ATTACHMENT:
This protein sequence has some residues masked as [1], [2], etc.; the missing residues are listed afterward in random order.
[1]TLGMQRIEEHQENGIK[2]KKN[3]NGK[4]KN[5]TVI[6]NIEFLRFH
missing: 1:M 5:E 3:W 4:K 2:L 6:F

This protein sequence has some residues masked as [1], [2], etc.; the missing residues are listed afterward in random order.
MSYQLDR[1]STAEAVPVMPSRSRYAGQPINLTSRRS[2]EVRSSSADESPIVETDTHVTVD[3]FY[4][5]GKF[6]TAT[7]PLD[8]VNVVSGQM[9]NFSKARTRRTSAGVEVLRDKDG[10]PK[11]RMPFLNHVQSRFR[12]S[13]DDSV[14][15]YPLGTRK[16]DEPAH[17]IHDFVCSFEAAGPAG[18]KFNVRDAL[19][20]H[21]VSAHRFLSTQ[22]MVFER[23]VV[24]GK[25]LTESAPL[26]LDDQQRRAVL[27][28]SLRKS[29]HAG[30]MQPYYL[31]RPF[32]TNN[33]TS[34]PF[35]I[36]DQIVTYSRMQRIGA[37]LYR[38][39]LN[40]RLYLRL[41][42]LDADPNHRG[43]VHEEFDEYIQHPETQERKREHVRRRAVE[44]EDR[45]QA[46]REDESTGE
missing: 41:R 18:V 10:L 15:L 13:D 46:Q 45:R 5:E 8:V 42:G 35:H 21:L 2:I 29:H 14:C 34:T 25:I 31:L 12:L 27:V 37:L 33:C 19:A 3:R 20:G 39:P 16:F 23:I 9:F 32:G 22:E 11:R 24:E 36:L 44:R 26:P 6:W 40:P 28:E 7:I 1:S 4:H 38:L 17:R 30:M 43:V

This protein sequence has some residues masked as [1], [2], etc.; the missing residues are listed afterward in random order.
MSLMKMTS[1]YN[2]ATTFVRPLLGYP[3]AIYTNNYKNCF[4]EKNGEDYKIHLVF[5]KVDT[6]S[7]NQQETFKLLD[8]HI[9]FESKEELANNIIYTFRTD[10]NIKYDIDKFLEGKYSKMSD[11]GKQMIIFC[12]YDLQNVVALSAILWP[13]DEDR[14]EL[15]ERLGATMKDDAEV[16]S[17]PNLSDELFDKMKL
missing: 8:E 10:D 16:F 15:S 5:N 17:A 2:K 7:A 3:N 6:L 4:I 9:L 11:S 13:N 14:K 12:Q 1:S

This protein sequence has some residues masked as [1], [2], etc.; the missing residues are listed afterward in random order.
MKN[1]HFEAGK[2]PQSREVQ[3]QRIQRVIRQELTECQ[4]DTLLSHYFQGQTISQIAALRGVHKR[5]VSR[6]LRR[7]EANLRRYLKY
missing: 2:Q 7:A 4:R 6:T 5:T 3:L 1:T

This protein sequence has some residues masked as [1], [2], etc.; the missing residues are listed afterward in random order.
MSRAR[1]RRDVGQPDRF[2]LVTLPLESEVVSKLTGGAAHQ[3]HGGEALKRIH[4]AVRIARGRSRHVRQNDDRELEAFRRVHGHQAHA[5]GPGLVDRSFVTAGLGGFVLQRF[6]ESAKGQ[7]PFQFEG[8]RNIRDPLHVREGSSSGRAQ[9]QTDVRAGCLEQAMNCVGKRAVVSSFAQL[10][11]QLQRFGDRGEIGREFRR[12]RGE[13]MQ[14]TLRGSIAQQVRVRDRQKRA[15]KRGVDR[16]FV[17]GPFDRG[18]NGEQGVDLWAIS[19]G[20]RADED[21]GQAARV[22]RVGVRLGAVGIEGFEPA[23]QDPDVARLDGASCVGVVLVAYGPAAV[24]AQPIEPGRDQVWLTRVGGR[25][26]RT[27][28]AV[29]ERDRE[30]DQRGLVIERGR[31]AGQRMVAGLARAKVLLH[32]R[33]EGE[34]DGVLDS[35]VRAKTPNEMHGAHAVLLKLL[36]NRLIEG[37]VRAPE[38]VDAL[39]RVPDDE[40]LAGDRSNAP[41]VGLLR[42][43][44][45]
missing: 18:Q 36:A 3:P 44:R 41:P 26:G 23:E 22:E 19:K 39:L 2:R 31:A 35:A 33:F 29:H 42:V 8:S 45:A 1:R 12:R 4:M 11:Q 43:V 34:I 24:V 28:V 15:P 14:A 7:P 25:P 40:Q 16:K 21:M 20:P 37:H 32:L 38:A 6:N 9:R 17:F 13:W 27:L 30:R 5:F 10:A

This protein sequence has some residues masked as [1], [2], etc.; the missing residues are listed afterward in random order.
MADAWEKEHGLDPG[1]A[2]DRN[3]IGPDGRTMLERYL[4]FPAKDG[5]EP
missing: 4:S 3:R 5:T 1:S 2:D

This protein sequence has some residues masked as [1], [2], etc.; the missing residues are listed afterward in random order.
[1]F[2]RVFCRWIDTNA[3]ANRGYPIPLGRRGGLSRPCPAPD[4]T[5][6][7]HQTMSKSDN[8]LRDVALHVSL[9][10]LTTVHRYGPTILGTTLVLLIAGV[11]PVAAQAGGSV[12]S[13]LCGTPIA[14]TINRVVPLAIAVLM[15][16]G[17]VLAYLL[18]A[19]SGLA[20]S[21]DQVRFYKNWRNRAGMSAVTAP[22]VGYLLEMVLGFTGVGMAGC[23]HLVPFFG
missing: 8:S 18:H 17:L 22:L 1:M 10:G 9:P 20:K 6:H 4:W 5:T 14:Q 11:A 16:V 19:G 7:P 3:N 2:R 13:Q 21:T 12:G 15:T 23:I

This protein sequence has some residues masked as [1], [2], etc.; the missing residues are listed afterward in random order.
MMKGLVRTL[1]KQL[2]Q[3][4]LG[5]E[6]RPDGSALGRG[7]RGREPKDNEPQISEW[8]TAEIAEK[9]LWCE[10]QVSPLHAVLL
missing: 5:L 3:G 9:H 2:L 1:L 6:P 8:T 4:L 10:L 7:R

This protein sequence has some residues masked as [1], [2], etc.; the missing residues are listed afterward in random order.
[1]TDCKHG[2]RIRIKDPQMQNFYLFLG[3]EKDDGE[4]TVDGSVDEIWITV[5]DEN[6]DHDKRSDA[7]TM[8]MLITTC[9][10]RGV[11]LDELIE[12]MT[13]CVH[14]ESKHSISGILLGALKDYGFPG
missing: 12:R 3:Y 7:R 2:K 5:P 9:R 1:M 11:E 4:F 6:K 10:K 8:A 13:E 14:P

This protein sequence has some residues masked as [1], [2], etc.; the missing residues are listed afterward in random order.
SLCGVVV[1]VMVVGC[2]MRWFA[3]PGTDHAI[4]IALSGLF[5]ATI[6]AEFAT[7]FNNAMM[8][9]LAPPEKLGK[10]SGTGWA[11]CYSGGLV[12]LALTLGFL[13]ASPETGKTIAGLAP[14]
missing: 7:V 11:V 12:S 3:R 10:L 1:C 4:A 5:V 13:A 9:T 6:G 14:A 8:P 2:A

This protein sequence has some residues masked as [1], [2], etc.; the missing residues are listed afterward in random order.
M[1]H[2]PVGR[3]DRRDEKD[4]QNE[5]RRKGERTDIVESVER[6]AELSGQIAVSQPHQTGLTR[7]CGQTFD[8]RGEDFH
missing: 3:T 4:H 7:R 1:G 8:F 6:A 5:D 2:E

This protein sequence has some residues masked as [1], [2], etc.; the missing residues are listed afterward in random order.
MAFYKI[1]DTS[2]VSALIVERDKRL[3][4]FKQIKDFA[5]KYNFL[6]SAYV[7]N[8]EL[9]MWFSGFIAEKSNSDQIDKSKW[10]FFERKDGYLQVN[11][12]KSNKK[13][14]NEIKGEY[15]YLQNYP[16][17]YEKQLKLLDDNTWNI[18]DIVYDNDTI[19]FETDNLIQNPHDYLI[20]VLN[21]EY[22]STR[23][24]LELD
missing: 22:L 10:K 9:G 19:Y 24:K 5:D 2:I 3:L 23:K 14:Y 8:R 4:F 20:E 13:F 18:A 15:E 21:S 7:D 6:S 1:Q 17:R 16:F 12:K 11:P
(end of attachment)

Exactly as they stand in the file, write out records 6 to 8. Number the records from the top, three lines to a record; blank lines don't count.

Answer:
This protein sequence has some residues masked as [1], [2], etc.; the missing residues are listed afterward in random order.
MADAWEKEHGLDPG[1]A[2]DRN[3]IGPDGRTMLERYL[4]FPAKDG[5]EP
missing: 4:S 3:R 5:T 1:S 2:D

This protein sequence has some residues masked as [1], [2], etc.; the missing residues are listed afterward in random order.
[1]F[2]RVFCRWIDTNA[3]ANRGYPIPLGRRGGLSRPCPAPD[4]T[5][6][7]HQTMSKSDN[8]LRDVALHVSL[9][10]LTTVHRYGPTILGTTLVLLIAGV[11]PVAAQAGGSV[12]S[13]LCGTPIA[14]TINRVVPLAIAVLM[15][16]G[17]VLAYLL[18]A[19]SGLA[20]S[21]DQVRFYKNWRNRAGMSAVTAP[22]VGYLLEMVLGFTGVGMAGC[23]HLVPFFG
missing: 8:S 18:H 17:L 22:L 1:M 10:G 9:P 20:K 6:H 4:W 5:T 14:Q 11:A 16:V 19:G 7:P 3:N 2:R 13:Q 21:T 12:G 15:T 23:I

This protein sequence has some residues masked as [1], [2], etc.; the missing residues are listed afterward in random order.
MMKGLVRTL[1]KQL[2]Q[3][4]LG[5]E[6]RPDGSALGRG[7]RGREPKDNEPQISEW[8]TAEIAEK[9]LWCE[10]QVSPLHAVLL
missing: 5:L 3:G 9:H 2:L 1:L 6:P 8:T 4:L 10:L 7:R